When we arrive at the airport, will you be waiting for us dressed in the colours of the union and waving flags purchased in London town. You know the ones you trophied during the good old days before they were sullied. We will emerge wrapped in sunglasses – not quite Police ones – wide-eyed at any rate in the African sun – ready with our talking irons and the mother of all catch ups sizzling on the charcoals. We can get worked up into a lather about White House nationalists and blond blusterers, knowing we will change nothing. We will feel a whole lot better though, putting the world to rights over a very cold glass of Backsberg chenin blanc – although I think you prefer a good red – and rump steaks on the braai. We can sit and idle away the time, re-living childhoods that only we remember. No matter what, we will head for Hoekwil and over a Victoria sponge (go big or we go home) and Cakey will be satisfied.

© Rick Frame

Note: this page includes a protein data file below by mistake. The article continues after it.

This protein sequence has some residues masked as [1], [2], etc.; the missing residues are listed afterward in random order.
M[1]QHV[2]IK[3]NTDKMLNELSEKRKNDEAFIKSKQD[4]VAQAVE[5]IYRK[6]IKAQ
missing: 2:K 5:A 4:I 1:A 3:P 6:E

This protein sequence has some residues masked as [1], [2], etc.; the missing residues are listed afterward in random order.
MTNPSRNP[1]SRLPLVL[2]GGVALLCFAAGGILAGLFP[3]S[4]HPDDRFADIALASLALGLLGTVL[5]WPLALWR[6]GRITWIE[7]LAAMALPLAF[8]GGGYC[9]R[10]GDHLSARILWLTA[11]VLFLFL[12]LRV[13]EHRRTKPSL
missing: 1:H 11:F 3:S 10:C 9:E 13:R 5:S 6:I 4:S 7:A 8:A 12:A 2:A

With the light, the bird song. The dawn brings life. You remind me to step outside to listen. When we were wildlife we too would have stirred on our earthen beds and looked out at the silhouette of the thorn tree, the morning shadow. The hearth, the only smouldering. The baby crying and snuggling closer to her mother’s warmth. These are the early years of flight or fight, our Stone Age brains, keeping us safe. Now our ancient memories, which the body remembers, are caged in modernity. Today we live without the sabre-toothed tigers, but it is scarier still – existential almost – in deep thought with our children – how they manage, navigate their lives and the tightrope walk. I know if my son were born black, I would be having another kind of conversation altogether.